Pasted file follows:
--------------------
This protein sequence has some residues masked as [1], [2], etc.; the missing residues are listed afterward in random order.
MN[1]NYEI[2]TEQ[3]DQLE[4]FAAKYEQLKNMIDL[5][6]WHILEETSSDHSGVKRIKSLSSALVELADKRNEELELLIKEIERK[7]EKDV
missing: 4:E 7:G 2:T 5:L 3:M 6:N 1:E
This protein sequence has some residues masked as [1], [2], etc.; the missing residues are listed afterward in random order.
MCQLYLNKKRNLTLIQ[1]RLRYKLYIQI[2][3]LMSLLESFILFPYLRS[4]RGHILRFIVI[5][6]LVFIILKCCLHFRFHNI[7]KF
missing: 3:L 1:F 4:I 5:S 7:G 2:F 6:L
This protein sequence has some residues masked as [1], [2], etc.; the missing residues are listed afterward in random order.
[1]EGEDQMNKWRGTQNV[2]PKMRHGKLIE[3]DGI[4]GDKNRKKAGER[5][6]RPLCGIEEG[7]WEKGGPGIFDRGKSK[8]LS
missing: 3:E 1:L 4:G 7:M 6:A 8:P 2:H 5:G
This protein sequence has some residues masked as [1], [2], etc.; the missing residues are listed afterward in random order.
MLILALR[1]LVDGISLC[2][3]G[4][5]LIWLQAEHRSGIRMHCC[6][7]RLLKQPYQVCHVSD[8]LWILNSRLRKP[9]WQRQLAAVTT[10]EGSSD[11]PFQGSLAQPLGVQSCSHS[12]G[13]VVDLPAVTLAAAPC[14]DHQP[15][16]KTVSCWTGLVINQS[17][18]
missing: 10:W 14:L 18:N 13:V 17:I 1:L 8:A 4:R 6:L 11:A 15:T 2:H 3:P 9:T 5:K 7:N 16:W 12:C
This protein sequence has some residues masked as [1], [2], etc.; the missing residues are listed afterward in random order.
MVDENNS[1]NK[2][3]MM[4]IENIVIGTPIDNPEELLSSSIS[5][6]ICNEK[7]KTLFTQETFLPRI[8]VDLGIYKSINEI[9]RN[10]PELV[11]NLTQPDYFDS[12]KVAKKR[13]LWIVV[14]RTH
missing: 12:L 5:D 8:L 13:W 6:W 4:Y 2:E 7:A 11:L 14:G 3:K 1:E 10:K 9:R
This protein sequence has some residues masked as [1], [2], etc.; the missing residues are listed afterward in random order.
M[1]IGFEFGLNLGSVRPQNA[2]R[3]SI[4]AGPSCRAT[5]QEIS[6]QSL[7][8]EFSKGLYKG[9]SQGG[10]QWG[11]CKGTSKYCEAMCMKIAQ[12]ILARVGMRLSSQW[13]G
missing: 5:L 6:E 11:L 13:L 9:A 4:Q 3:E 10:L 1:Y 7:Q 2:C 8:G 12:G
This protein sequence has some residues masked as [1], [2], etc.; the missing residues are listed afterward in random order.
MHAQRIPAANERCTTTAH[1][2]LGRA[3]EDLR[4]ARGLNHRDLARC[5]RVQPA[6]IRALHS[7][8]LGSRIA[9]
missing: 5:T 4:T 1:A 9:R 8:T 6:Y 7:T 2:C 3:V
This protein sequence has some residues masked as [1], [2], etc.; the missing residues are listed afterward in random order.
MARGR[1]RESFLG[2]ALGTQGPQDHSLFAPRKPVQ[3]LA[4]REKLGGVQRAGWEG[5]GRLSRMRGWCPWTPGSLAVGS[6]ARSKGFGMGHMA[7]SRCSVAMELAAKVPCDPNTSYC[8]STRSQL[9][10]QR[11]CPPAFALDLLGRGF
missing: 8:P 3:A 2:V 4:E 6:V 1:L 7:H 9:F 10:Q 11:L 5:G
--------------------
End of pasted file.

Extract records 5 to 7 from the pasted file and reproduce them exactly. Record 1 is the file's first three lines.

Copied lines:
This protein sequence has some residues masked as [1], [2], etc.; the missing residues are listed afterward in random order.
MVDENNS[1]NK[2][3]MM[4]IENIVIGTPIDNPEELLSSSIS[5][6]ICNEK[7]KTLFTQETFLPRI[8]VDLGIYKSINEI[9]RN[10]PELV[11]NLTQPDYFDS[12]KVAKKR[13]LWIVV[14]RTH
missing: 12:L 5:D 8:L 13:W 6:W 4:Y 2:E 7:A 11:L 14:G 3:K 1:E 10:K 9:R
This protein sequence has some residues masked as [1], [2], etc.; the missing residues are listed afterward in random order.
M[1]IGFEFGLNLGSVRPQNA[2]R[3]SI[4]AGPSCRAT[5]QEIS[6]QSL[7][8]EFSKGLYKG[9]SQGG[10]QWG[11]CKGTSKYCEAMCMKIAQ[12]ILARVGMRLSSQW[13]G
missing: 5:L 6:E 11:L 13:L 9:A 4:Q 3:E 10:L 1:Y 7:Q 2:C 8:G 12:G
This protein sequence has some residues masked as [1], [2], etc.; the missing residues are listed afterward in random order.
MHAQRIPAANERCTTTAH[1][2]LGRA[3]EDLR[4]ARGLNHRDLARC[5]RVQPA[6]IRALHS[7][8]LGSRIA[9]
missing: 5:T 4:T 1:A 9:R 8:T 6:Y 7:T 2:C 3:V